The use of water softeners in the District was prohibited on November 10, 2014 in order to reduce the level of Total Dissolved Solids TDS (salts) entering our wastewater collection flows.  As a wastewater treatment utility, we are bound by certain State and Federal regulatory requirements, one of which is a limitation on the amount of TDSs in our treated wastewater, which is first collected from all District customers.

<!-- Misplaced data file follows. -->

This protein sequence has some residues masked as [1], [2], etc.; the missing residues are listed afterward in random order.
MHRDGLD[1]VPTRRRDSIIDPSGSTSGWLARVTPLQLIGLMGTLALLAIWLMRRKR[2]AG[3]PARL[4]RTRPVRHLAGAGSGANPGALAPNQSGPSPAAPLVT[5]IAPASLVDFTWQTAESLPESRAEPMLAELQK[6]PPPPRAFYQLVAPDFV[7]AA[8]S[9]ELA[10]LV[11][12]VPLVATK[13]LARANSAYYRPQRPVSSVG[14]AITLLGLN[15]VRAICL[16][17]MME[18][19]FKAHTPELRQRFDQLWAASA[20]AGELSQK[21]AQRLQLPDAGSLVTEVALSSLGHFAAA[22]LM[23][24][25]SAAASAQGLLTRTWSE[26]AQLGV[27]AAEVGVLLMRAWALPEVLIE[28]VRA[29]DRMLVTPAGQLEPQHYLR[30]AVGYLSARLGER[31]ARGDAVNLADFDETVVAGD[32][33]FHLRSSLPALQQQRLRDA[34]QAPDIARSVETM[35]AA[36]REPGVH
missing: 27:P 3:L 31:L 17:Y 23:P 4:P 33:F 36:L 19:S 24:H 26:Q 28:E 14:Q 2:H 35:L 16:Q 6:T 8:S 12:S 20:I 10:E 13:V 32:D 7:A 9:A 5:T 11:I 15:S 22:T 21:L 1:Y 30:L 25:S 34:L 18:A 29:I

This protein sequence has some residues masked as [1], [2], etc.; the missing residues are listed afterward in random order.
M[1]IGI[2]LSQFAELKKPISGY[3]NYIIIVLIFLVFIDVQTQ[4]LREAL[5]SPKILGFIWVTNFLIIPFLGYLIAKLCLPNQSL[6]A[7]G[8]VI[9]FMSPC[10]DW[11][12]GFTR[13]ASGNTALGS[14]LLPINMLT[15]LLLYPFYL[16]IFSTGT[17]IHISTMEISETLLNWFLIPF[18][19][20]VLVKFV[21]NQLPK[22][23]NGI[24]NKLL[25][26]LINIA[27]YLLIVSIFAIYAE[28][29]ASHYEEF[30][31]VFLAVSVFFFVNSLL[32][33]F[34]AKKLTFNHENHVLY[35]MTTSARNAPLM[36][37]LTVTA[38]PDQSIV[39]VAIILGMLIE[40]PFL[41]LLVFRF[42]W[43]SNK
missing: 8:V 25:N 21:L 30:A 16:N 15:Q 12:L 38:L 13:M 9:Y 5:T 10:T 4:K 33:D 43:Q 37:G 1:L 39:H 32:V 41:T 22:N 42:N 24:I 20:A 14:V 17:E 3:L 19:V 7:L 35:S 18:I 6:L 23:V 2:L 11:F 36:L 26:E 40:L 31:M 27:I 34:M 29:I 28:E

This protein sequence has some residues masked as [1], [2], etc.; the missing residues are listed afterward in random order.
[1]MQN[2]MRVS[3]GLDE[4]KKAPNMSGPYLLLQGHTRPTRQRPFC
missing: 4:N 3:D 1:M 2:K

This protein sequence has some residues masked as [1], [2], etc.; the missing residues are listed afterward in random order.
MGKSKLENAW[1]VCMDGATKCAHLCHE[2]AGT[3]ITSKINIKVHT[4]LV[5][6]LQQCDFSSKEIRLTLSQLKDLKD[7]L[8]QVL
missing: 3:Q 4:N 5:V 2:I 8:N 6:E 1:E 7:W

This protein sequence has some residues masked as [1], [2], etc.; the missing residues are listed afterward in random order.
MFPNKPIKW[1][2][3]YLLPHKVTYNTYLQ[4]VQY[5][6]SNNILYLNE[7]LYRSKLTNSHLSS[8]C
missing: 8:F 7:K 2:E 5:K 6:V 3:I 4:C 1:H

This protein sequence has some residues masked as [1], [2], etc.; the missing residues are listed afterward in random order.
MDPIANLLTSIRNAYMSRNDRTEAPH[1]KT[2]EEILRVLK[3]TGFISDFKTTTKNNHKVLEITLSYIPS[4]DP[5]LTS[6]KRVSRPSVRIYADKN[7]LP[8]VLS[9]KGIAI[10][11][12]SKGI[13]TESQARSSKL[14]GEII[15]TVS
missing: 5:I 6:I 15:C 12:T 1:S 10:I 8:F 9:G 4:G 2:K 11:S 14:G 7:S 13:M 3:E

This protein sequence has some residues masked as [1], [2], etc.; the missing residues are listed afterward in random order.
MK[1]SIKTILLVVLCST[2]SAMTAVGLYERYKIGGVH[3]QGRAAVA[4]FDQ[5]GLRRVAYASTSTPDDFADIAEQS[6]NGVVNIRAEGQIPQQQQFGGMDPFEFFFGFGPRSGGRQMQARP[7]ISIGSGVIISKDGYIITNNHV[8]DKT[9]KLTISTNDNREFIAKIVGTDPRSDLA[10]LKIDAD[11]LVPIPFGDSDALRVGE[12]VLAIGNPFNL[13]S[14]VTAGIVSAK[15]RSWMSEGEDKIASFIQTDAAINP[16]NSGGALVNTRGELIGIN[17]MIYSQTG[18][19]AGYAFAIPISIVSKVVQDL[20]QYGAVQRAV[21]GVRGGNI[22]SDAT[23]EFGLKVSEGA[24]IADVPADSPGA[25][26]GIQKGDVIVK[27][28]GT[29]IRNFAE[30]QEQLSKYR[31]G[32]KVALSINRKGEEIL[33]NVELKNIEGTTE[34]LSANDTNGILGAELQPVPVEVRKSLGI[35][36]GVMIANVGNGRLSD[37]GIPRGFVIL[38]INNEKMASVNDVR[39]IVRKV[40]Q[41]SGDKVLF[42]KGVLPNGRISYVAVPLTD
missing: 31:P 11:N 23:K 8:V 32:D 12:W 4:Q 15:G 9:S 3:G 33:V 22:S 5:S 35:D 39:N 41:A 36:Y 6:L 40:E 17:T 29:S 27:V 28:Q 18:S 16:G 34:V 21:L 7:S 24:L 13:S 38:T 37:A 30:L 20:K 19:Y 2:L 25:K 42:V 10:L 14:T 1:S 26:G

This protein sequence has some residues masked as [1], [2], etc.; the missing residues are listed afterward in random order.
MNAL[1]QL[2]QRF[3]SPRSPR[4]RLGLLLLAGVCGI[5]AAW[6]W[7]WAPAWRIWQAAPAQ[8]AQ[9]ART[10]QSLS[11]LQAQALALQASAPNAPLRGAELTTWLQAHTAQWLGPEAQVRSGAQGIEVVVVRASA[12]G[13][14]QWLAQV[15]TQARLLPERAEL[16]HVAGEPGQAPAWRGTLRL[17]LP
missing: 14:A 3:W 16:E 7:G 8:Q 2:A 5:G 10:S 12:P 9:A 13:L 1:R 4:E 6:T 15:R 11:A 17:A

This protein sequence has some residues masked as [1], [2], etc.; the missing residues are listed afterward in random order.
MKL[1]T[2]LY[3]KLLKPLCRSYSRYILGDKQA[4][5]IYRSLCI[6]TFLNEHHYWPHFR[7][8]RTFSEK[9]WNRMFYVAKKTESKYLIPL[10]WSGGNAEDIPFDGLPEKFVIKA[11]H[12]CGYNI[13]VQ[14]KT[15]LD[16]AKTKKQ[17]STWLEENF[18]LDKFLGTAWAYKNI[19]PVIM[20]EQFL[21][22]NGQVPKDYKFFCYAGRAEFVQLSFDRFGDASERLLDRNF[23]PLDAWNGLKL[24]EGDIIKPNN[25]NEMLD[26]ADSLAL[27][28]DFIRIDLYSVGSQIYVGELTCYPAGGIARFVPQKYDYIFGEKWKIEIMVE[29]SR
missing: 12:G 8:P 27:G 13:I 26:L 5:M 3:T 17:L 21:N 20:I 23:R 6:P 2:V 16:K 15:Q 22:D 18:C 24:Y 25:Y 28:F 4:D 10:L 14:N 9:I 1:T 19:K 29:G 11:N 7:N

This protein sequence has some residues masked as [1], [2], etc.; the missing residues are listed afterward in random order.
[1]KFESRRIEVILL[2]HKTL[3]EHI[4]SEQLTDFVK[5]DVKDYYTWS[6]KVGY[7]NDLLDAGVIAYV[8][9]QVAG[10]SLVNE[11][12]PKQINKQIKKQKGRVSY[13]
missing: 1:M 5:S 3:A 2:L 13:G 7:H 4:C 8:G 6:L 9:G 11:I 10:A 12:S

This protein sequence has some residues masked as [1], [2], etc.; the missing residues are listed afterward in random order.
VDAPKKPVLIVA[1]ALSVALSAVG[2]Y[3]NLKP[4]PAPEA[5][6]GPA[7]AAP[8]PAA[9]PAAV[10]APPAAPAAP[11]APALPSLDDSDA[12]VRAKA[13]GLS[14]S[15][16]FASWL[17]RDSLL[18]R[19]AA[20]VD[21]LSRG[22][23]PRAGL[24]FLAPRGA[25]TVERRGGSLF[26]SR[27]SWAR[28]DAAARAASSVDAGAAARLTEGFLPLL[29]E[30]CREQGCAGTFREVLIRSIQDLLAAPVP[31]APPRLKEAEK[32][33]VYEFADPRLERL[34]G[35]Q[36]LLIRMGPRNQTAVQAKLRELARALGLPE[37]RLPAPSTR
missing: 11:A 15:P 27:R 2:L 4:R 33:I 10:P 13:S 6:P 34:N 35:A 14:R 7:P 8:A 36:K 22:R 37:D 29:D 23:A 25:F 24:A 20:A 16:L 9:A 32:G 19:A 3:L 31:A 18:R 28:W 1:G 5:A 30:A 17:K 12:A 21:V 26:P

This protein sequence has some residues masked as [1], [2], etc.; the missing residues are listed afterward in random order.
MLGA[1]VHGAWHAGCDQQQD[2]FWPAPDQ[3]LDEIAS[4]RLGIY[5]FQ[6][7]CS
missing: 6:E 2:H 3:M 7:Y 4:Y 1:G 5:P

A Water softener is used for converting hard water into soft water. The resin present in your tank exchanges ions, enabling the softening process. The minerals used for this exchange are typically sodium or potassium (salts) added into the softener.  The specific minerals which turn the water hard are calcium and magnesium. When the quantity of these minerals exceeds a certain level, your water will be converted into hard water. Cherokee’s groundwater contains a natural hardness of around 100 mg/l which is considered moderately hard.  When using a softener, you are exchanging the different minerals to create a softer household water, but not changing the mineral content of the water that is collected in the wastewater streams. The amount of minerals, particularly sodium or potassium, are elevated through this exchange. This increases the Total Dissolved Solids (salts) in the wastewater, which is strictly regulated by the State of Colorado. A prohibition on water softeners helps Cherokee control these TDSs and therefore maintain regulatory compliance.